Bambaragoda, Edward Goonewardene, Federated Malay States, General English Language Training Programme, George Eliot, John & Co. Ceylon, Kurunagala, Leo Moonemalle Goonewardene, Lucille Aluwihare, Marguerita Batuwantudawe, Old Place, R J Hallyell, Royal Thomian, Ryde Gold Medal, S. Kurita, S. Thomas’, Seremban, Thorayaya, Trinity College
My favourite in my childhood of my grandmother’s family was Leo, the closest to her in age and the only other of her brothers and sisters to marry. He was two years older than her, and had been at S. Thomas at first, and was then sent to Trinity since it was thought he was not studying. He thus lost his chance to play in the Royal Thomian match, but succeeded in winning the Ryde Gold Medal for Latin at his new school. This astonished me, since I had never thought of him as in any sense interested in intellectual pursuits. On the other hand perhaps it was not difficult for him to shine, since Trinity too had not seemed to lay much stress on the life of the mind.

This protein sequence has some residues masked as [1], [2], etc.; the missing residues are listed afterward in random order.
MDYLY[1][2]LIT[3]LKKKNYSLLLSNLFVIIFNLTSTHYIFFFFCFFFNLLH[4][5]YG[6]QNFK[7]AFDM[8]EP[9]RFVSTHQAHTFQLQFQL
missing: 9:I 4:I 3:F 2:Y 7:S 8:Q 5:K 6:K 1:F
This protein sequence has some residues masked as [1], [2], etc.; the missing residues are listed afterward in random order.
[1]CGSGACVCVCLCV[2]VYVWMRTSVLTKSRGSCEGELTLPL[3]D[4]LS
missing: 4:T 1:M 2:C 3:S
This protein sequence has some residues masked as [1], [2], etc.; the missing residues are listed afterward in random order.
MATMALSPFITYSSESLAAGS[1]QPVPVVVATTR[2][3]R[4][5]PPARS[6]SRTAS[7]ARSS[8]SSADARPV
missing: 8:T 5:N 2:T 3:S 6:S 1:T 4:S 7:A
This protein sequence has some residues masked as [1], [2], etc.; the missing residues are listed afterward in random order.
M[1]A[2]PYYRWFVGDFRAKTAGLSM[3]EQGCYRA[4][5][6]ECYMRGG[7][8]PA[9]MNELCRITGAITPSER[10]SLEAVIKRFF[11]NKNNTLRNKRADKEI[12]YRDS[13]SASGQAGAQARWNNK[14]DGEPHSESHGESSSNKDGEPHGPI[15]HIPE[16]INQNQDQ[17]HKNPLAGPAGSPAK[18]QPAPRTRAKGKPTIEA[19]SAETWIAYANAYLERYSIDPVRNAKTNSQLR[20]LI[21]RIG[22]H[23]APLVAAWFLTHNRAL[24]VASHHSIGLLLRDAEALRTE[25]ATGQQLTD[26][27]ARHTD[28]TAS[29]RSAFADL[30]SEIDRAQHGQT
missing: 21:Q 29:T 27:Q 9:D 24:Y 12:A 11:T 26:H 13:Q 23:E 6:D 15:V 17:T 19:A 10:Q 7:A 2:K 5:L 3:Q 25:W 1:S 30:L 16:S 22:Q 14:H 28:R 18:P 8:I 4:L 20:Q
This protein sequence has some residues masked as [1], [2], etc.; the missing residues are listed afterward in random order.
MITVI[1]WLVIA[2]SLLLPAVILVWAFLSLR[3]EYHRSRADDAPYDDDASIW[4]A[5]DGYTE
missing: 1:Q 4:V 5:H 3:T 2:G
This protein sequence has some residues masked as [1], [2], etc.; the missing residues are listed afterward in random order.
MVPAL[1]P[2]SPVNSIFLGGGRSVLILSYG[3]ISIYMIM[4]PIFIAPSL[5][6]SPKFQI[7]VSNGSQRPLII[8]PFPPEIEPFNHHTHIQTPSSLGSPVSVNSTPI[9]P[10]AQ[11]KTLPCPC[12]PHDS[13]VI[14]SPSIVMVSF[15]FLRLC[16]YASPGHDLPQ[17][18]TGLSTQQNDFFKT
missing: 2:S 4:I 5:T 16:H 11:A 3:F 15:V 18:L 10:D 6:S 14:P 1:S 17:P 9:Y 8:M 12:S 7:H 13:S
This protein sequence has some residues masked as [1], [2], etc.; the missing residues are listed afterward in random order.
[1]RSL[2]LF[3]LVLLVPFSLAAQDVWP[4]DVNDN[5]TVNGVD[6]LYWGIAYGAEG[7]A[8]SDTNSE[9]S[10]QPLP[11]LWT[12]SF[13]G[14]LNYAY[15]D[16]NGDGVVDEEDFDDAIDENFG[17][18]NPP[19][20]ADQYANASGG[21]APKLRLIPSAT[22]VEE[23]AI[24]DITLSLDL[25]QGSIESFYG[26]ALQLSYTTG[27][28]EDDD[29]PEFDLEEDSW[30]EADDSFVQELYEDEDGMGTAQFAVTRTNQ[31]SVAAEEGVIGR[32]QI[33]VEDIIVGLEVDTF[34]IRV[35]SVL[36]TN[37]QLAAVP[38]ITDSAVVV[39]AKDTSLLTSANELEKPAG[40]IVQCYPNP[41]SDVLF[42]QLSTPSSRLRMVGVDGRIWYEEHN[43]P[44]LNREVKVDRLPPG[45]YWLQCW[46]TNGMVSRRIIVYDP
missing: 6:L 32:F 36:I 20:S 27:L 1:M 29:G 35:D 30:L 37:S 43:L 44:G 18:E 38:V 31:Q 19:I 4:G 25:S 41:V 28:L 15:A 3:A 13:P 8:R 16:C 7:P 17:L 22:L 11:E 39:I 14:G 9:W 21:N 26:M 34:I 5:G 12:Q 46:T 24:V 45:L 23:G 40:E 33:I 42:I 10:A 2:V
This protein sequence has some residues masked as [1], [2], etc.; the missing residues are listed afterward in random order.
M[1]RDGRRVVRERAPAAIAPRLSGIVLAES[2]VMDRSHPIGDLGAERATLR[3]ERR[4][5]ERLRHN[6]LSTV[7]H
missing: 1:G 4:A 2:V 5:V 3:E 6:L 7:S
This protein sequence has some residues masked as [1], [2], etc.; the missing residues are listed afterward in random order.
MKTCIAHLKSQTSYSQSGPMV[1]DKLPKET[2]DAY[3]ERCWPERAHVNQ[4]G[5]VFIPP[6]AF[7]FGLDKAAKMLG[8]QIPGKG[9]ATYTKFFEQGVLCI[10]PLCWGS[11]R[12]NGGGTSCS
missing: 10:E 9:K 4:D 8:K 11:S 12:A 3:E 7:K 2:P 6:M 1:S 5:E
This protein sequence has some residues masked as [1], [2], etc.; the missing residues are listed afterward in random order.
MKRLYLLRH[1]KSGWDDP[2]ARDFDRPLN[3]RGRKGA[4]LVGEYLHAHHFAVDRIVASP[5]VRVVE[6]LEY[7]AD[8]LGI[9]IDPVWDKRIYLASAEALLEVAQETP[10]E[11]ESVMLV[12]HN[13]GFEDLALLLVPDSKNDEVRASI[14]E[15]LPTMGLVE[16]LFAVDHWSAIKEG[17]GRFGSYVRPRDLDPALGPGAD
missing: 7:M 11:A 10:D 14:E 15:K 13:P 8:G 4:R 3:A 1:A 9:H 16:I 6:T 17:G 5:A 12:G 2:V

In all fairness I should note that that has changed, and I do not say this just because I now serve on the Trinity Board of Governors. I still recall my dismay when I found S. Thomas’ totally outclassed in a debate, way back in 1982, when I was engaged in my quixotic effort to clean up the College. I was scathing about the lackadaisical performance of boys who should have done much better, but I suppose I should not have blamed them. Those were the days when our examination results were appalling but the Board accepted the view that the boys came from a class that did not need to go to University.
Preserved from Leo’s schooldays are five postcards, with pictures of his schoolfriends in a custom that seems to have been common in those days, for the cards are of different sorts. Two are sent by the same person, an R J Hallyell, if I have read the signature correctly. The card is of the same design on the side for communication, but with two different pictures of Halyell on the other. He stands stiffly in one, in an oval frame, against an outdoor background that seems to have a spire as well an ornamental vase on a balustrade. He sits on a table in a rectangular frame in the other, more relaxed, but only slightly.